|Leaf Myczack at Broadened Horizons Organic Farm|
Leaf Myczack's hands are those of a farmer. Not one who spends most of his time in the air conditioned cab of an oversized tractor. But one who needs no gloves to pick a small patch of fresh strawberries. One who crafts many of his own custom tools for small-scale farming. One who appreciates the sensory experience of fresh earth that crumbles between your fingers.
|Christmas Lima Beans|
I asked Myczack to show me a handful of the heirloom beans that he saves and grows each year on his family's East Tennessee farm. The Christmas Lima beans are one of many varieties that he plants, to eat and to share seeds for someone else's garden. "We've always kept our own seed," Myczack explained. Some seeds came from a friend in Southwest Virginia, another from a friend's family in Northern Alabama. The tradition of saving, exchanging and replanting seeds goes back thousands of years.
All of the seeds and plants on Broadened Horizons Organic Farm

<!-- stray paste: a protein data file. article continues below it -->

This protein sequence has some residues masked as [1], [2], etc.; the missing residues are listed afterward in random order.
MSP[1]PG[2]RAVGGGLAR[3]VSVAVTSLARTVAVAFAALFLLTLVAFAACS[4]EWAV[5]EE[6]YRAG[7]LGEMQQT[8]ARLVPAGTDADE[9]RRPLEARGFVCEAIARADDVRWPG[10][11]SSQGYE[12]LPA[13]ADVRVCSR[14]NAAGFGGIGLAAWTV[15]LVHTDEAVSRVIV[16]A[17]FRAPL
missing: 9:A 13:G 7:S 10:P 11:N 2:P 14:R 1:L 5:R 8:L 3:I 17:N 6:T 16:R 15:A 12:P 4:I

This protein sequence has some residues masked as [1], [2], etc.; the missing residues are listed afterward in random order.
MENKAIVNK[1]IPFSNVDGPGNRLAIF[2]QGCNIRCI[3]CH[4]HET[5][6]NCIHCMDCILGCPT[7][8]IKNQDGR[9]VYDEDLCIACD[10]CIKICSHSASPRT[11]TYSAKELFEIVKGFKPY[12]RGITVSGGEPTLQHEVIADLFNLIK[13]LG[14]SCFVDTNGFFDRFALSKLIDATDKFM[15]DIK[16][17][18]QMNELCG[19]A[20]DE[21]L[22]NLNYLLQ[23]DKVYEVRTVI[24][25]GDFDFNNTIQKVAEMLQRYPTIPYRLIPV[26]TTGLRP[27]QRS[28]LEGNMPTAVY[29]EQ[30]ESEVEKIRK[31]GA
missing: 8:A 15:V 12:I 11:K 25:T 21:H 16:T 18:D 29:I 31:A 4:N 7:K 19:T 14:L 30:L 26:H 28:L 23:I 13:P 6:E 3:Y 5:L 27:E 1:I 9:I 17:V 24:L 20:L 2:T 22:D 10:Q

are heirloom varieties, grown to standards Myczack and wife Ceilo Sand Hodson think go beyond those of the USDA Organic program. As their family farm's website beautifully articulates, they believe in using sustainable growing methods.
|Broadened Horizons Indigo Peace Beans|
Keenly attune to how plants grow, Myczack says it can take more than one season for a swapped seed to adapt to soil in another area. He believes the role of a farmer is to work with the soil, wind and rain to discover how a plant grows best. For best results in this year's garden, he recommends planting seeds from regional sources that have already adapted to nearby soils and other growing conditions.
|Open Pollinated Cross between |
Neals Paymaster and Blue Clarage Corn
Christmas Lima Beans in Jar
The farm is currently sold out of the popular Ohio Blue Clarage corn that it's been preserving. The corn was developed in farms along Northern Appalachia in the mid-1800s. It makes cornmeal for humans as well as livestock food. It is popular for resisting overcrowding and corn smut. The farm is experimenting with an open pollinated cross between Blue Clarage corn, and a Tennessee red cob corn called Neals Paymaster. Experimentation here is conducted naturally in the field, not in a laboratory. The farm is proud to offer all non-hybrid and non-GMO
has used small tillers to ready a field for more corn, but is waiting for rain before planting a new crop. These keepers of heirloom varieties are especially protective. "Once this is in the ground you're committed," said Myczack, "If it doesn't come up that's the end of that seed line."
Tomorrow: concerns about water...